When scanning through the dozens of CV’s sent in response to your job ad, you spot one that stands out. This one looks good, you think, they could be perfect for us.
So, you call them a week later (once you’ve allowed time for more applications to arrive) and invite them in for an interview to see if they're as impressive in real life as they appear on paper. Luckily their personality shines, they eloquently explain their past experiences, including triumphs, mistakes and the lessons they’ve learned. Even though your confident you've found the perfect candidate, you continue reviewing CVs and interviewing other candidates, doing your due diligence as a recruiter to ensure you've found the pick of the bunch.
A couple of weeks later, when you're satisfied that no one else can measure up, it's time to call the candidate and inform them of the good news. However, the candidate doesn't reply with the exuberance you had expected. Seemingly, in the time between the interview and the call, they continued job hunting and are waiting on another offer later that day.
While you have spent the time ensuring there isn't a more qualified candidate, your perfect option has grown impatient and has maybe assumed that they have been unsuccessful.
Recruiters are sometimes guilty of not settling on a great candidate quickly enough and then, unfortunately, run the risk of losing them to someone else. Following the four main pillars that make up a strong candidate relationship, should help you avoid making these mistakes again.
One thing that can damage a recruitment process, and often the main thing that can hurt the relationship with a candidate, is poor communication. It's imperative to make early contact with the candidate and keep them regularly updated throughout the process. There is always a tense period between the candidates' interview and the dreaded wait on a decision. Make sure your candidate knows the timescales to expect, and if these change for any reason, keep them informed.
No one expects a daily update on their progress, but a regular weekly check-in with your top candidates can go a long way.
Your attitude towards candidates and clients should always be positive. Heading into interviews or meetings with the wrong approach can tell a candidate or client that you're not easy to work with. You're always representing your business, and your attitude should reflect that, leave them with a good impression of the firm and you.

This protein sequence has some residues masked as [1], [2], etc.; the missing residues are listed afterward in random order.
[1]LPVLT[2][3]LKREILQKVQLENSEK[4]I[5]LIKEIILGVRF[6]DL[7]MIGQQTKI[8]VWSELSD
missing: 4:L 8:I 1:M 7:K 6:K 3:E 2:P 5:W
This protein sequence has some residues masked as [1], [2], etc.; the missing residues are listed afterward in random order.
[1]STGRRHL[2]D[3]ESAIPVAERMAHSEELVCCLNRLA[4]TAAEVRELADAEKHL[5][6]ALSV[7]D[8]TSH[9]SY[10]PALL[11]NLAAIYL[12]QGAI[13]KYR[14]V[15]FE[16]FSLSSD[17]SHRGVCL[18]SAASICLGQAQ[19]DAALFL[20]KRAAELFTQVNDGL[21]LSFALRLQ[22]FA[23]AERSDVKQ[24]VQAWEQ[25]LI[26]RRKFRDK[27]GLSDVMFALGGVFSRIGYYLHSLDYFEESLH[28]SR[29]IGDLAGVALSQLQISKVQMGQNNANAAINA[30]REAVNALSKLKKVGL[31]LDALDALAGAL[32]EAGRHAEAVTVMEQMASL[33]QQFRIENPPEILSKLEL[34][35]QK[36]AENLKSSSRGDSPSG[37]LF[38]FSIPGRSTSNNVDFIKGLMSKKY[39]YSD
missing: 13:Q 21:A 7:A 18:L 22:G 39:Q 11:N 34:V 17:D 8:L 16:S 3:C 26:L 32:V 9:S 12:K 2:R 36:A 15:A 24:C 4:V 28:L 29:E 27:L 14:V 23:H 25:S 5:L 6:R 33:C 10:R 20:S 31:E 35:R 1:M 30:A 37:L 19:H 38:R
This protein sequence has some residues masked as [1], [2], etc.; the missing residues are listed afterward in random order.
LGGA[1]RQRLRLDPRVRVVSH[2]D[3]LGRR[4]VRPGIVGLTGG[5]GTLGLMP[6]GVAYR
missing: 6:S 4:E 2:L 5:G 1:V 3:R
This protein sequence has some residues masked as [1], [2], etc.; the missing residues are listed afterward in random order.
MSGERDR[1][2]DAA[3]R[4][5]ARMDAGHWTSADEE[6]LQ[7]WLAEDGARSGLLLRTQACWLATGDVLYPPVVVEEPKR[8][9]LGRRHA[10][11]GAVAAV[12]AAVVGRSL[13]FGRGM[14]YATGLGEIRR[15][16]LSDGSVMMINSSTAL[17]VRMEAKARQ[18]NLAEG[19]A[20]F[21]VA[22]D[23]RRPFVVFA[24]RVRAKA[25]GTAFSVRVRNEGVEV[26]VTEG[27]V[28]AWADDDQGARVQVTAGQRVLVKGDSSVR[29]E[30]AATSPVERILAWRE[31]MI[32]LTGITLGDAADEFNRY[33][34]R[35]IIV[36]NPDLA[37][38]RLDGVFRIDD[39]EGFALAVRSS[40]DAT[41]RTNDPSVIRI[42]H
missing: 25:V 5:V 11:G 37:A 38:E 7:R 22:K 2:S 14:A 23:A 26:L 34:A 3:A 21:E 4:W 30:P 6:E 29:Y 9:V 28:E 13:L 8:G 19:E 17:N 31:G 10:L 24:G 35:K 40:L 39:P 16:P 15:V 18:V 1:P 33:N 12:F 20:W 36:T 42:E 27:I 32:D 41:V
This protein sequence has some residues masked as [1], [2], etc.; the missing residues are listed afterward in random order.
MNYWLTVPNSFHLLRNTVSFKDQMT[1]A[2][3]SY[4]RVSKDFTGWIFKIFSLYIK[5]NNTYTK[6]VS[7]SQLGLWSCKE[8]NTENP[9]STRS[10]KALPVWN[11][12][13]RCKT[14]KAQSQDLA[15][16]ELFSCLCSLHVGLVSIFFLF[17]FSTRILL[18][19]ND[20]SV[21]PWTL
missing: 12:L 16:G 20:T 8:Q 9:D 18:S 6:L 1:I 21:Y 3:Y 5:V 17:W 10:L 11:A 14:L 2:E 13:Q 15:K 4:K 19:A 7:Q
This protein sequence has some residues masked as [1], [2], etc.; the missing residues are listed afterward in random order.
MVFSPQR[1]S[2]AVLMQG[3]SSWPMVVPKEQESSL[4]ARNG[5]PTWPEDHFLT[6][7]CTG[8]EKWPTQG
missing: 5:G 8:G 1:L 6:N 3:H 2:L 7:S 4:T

The ability to not just listen to your candidate, but to understand their goals and requirements is crucial. Of course, this is a two-way street; your candidate should also absorb the advice and information you give to them. What does your candidate need? Promotion opportunities? Flexible working hours? Do they have any concerns or worries? Understanding your candidate's requirements solidifies that relationship that is so crucial to success.
Think about the length of your recruitment process. Is it too long? Some candidates have commented that a long, drawn-out hiring process can result in them losing patience and moving on to another opportunity.
It's accepted that 1-2 months is a reasonable time to spend in the hiring process, with extra interviews, assessments, negotiations and so on, but as soon as the 2-month line is passed, candidates begin to grow impatient. This is even more important when your candidate is talented or is proficient in a niche role. They won't find it too difficult to garner interest elsewhere, so it may be a case of completing the deal sooner rather than later.
By evaluating your recruitment processes and ensuring a real driven effort is made in upholding candidate relationships, you will find your problems start to reduce. Even in cases where your candidates have been unsuccessful, forming a good rapport, keeping them on file and active in their job search can prove fruitful down the line.
With over 20 years of global recruitment behind us, Become is an industry leader. If you need help securing top talent and keeping up with your candidates, get in touch with one of our recruitment consultants in Auckland,Sydney or Melbourne.